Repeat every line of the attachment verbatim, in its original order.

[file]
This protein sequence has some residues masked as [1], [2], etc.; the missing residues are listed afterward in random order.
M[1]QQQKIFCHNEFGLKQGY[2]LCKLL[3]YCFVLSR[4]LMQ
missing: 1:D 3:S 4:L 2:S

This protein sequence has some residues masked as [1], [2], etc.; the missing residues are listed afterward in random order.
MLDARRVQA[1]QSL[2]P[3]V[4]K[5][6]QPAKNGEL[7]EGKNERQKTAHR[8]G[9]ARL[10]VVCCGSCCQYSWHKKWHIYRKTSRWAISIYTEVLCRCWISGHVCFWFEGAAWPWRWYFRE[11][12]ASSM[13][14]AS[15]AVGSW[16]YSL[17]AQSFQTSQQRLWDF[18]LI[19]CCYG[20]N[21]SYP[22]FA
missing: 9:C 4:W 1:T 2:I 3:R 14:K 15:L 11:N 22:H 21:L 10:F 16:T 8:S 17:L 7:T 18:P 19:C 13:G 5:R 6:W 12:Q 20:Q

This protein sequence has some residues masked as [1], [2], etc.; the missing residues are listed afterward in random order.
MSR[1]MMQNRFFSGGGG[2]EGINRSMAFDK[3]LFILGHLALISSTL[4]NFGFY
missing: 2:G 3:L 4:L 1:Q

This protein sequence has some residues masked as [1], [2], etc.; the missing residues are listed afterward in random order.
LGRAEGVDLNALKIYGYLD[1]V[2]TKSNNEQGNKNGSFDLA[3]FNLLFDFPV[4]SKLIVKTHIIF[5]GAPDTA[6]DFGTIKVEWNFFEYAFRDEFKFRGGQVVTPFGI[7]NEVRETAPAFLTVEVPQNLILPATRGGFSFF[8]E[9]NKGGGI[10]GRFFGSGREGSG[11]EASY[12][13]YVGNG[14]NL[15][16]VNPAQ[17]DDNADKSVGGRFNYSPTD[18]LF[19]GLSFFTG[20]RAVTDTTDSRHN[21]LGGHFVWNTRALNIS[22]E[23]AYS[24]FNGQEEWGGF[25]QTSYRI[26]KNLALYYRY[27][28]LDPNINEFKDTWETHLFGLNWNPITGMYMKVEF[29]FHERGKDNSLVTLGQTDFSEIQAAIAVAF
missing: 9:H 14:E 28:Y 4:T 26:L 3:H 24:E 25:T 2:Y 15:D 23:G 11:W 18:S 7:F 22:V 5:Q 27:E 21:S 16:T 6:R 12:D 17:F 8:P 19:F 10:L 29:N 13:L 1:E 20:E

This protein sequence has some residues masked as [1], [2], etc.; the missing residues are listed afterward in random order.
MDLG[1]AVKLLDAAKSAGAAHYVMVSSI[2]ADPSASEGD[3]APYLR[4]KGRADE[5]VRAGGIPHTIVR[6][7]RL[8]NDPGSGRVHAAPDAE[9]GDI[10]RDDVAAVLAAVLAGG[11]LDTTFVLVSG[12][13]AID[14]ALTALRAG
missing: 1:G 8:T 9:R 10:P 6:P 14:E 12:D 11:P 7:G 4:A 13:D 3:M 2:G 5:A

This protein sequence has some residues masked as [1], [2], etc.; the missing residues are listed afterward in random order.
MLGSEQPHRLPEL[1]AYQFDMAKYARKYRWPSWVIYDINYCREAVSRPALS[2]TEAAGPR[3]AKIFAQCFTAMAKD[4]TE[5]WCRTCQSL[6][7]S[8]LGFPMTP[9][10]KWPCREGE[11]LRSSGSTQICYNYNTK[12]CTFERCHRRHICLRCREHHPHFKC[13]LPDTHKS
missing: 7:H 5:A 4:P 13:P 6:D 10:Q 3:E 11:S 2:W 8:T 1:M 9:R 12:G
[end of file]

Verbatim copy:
This protein sequence has some residues masked as [1], [2], etc.; the missing residues are listed afterward in random order.
M[1]QQQKIFCHNEFGLKQGY[2]LCKLL[3]YCFVLSR[4]LMQ
missing: 1:D 3:S 4:L 2:S

This protein sequence has some residues masked as [1], [2], etc.; the missing residues are listed afterward in random order.
MLDARRVQA[1]QSL[2]P[3]V[4]K[5][6]QPAKNGEL[7]EGKNERQKTAHR[8]G[9]ARL[10]VVCCGSCCQYSWHKKWHIYRKTSRWAISIYTEVLCRCWISGHVCFWFEGAAWPWRWYFRE[11][12]ASSM[13][14]AS[15]AVGSW[16]YSL[17]AQSFQTSQQRLWDF[18]LI[19]CCYG[20]N[21]SYP[22]FA
missing: 9:C 4:W 1:T 2:I 3:R 14:K 15:L 11:N 22:H 21:L 10:F 16:T 8:S 17:L 7:T 18:P 19:C 13:G 5:R 6:W 12:Q 20:Q

This protein sequence has some residues masked as [1], [2], etc.; the missing residues are listed afterward in random order.
MSR[1]MMQNRFFSGGGG[2]EGINRSMAFDK[3]LFILGHLALISSTL[4]NFGFY
missing: 2:G 3:L 4:L 1:Q

This protein sequence has some residues masked as [1], [2], etc.; the missing residues are listed afterward in random order.
LGRAEGVDLNALKIYGYLD[1]V[2]TKSNNEQGNKNGSFDLA[3]FNLLFDFPV[4]SKLIVKTHIIF[5]GAPDTA[6]DFGTIKVEWNFFEYAFRDEFKFRGGQVVTPFGI[7]NEVRETAPAFLTVEVPQNLILPATRGGFSFF[8]E[9]NKGGGI[10]GRFFGSGREGSG[11]EASY[12][13]YVGNG[14]NL[15][16]VNPAQ[17]DDNADKSVGGRFNYSPTD[18]LF[19]GLSFFTG[20]RAVTDTTDSRHN[21]LGGHFVWNTRALNIS[22]E[23]AYS[24]FNGQEEWGGF[25]QTSYRI[26]KNLALYYRY[27][28]LDPNINEFKDTWETHLFGLNWNPITGMYMKVEF[29]FHERGKDNSLVTLGQTDFSEIQAAIAVAF
missing: 9:H 14:E 28:Y 4:T 26:L 3:H 24:E 25:T 2:Y 15:D 23:G 11:W 18:S 7:F 22:V 5:Q 27:E 21:S 16:T 6:R 12:D 17:F 8:P 19:F 10:L 29:N 13:L 1:E 20:E

This protein sequence has some residues masked as [1], [2], etc.; the missing residues are listed afterward in random order.
MDLG[1]AVKLLDAAKSAGAAHYVMVSSI[2]ADPSASEGD[3]APYLR[4]KGRADE[5]VRAGGIPHTIVR[6][7]RL[8]NDPGSGRVHAAPDAE[9]GDI[10]RDDVAAVLAAVLAGG[11]LDTTFVLVSG[12][13]AID[14]ALTALRAG
missing: 1:G 8:T 9:R 10:P 6:P 14:E 12:D 11:P 7:G 4:A 13:D 3:M 2:G 5:A

This protein sequence has some residues masked as [1], [2], etc.; the missing residues are listed afterward in random order.
MLGSEQPHRLPEL[1]AYQFDMAKYARKYRWPSWVIYDINYCREAVSRPALS[2]TEAAGPR[3]AKIFAQCFTAMAKD[4]TE[5]WCRTCQSL[6][7]S[8]LGFPMTP[9][10]KWPCREGE[11]LRSSGSTQICYNYNTK[12]CTFERCHRRHICLRCREHHPHFKC[13]LPDTHKS
missing: 7:H 5:A 4:P 13:P 6:D 10:Q 3:E 11:S 2:W 8:T 1:M 9:R 12:G